FEBRUARY NEWSLETTER 2020

Posted by ORBIT LOGISTICS
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Welcome to this month’s edition of the Orbit Logistics Newsletter.

Welcome to our new readers!

As mentioned last month, myself and Glenn were due to travel to Hong Kong and China this month, due to Coronavirus this trip has been postponed.

We are sending out updates on Coronavirus daily as we receive them, please keep a look out for them as they will have the most current information available for both Airfreight and Oceanfreight.

We will keep you abreast of all industry updates that come to light!

Happy Reading!

Gerard Reed
General Manager

 


February 2020 Void Plan – Update

We will re-arrange the cargo to the available sailing during this period. For any further void sailing, we will update when we receive advice.

Please refer to below two more sailing A1X & NEW PANDA will be voided on Feb – Week 6 (blue color).

Please be noted we count the blank sailing week base on the first call China port, therefore, some China ports calling later might already enter into next week which please better refer to the actual POL ETD.

WEEK 5

CAT SERVICE  (COUNTED FROM NGB ONBOARD DATE)

OPERATOR: YML / SINOTRANS / EMC  / TSL / APL

VESSEL SIZE: AROUND 4200 TEUS

ROUTING: NGB – SHA – SKU – KAO – SYD – MEL – BNE

ORIGINAL ETD NGB: 1 FEB / ETD SHA: 03 FEB / ETD SKU: 06 FEB

ORIGINAL ETA SYD:  20 FEB / ETA MEL: 23 FEB / ETA BNE: 28 FEB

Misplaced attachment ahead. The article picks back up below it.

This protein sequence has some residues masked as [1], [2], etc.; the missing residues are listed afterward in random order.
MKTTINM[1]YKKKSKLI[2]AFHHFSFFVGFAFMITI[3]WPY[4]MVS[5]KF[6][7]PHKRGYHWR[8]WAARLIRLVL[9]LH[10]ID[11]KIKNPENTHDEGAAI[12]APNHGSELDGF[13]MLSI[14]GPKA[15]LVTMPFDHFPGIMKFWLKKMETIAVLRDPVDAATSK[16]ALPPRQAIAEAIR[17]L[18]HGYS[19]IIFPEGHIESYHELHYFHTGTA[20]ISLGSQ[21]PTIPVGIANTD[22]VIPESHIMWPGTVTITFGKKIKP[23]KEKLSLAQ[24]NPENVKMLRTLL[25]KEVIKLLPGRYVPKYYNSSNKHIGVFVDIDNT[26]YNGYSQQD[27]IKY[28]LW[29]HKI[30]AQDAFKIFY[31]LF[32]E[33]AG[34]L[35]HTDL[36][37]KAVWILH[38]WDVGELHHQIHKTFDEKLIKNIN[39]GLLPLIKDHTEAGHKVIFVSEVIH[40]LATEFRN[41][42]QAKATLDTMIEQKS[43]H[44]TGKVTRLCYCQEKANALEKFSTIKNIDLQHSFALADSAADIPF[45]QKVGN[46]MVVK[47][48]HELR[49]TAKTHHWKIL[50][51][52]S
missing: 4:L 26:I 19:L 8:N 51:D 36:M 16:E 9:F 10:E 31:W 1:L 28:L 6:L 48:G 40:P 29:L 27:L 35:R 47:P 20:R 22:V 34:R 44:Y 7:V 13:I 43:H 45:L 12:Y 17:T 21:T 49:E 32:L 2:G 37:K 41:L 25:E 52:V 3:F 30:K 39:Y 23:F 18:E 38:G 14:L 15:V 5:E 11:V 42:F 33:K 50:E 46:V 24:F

A1X / CA6 SERVICE  (COUNTED FROM QDO ONBOARD DATE)

OPERATOR: APL / EMC / HMM / ONE / HPL

VESSEL SIZE: AROUND 3000 – 4000 TEUS

ROUTING: PUS – QDO – NGB – SHA – YTN –  SYD – MEL – BNE

ORIGINAL ETD QDO: 30 JAN / ETD NGB: 01 FEB / ETD SHA: 03 FEB / ETD YTN: 06 FEB

ORIGINAL ETA SYD:  17 FEB / ETA MEL: 20 FEB  / ETA BNE: 24 FEB

 

A3S SERVICE

OPERATOR: ANL / COSCO / OOCL (COUNTED FROM XMN ONBOARD DATE)

VESSEL SIZE: AROUND 5500 TEUS

ROUTING: KHH – XMN – SKU – HKG – SYD – MEL – BNE

ORIGINAL ETD XIAMEN: 01 FEB / ETD SHEKOU: 03 FEB / ETD HONG KONG: 04 FEB

ORIGINAL ETA SYD: 15 FEB / ETA MEL: 19 FEB  / ETA BNE: 23 FEB

 

A3C SERVICE (COUNTED FROM XMN ONBOARD DATE)

OPERATOR: ANL / COSCO / OOCL

VESSEL SIZE: AROUND 5500 TEUS

ROUTING: XMN – SHA – NGB – SYD – MEL – BNE

ORIGINAL ETD XMN: 26 JAN / ETD SHA: 31 JAN / ETD NGB: 02 FEB

ORIGINAL ETA SYD: 13 FEB / ETA MEL: 17 FEB / ETA BNE: 23 FEB

 

NEW PANDA / FA2 / CAE / YOYO (COUNTED FROM XMN ONBOARD DATE)

OPERATOR: APL / H-SUD / MSK /MSC / ONE

VESSEL SIZE: AROUND 4500 – 5000TEUS

ROUTING: KHH – XMN – NSA – HKG – YTN – MEL – SYD – BNE

ORIGINAL ETD XMN: 29 JAN / ETD HKG: 01 FEB / ETD YTN: 02 FEB

ORIGINAL ETA MEL: 16 FEB / ETA SYD: 19 FEB / ETA BNE: 22 FEB

 

NEW WALLABY SERVICE  (COUNTED FROM QDO ONBOARD DATE)

OPERATOR: MSK / MSC / ONE / H-SUD

VESSEL SIZE: AROUND 5500 TEUS

ROUTING: QDO – SHA – NGB –  BNE – SYD – MEL

ORIGINAL ETD QINGDAO: 03 FEB / ETD SHA: 05 FEB / ETD NGB: 06 FEB

ORIGINAL ETA BNE: 19 FEB / ETA SYD: 22 FEB  / ETA MEL: 26 MFEB

 

CNS (COUNTED FROM SHA ONBOARD DATE) – Mainly call BNE & NZ

OPERATOR: ANL / COSCO / OOCL / PIL

VESSEL SIZE: AROUND 4500 – 5000TEUS

ROUTING: SHA – NGB – SHK – KHH – BNE – AKL

ORIGINAL ETD SHA: 31 JAN / ETD NGB: 01 FEB / ETD SHK: 04 FEB

ORIGINAL ETA BNE: 17 FEB / ETA AKL: 21 FEB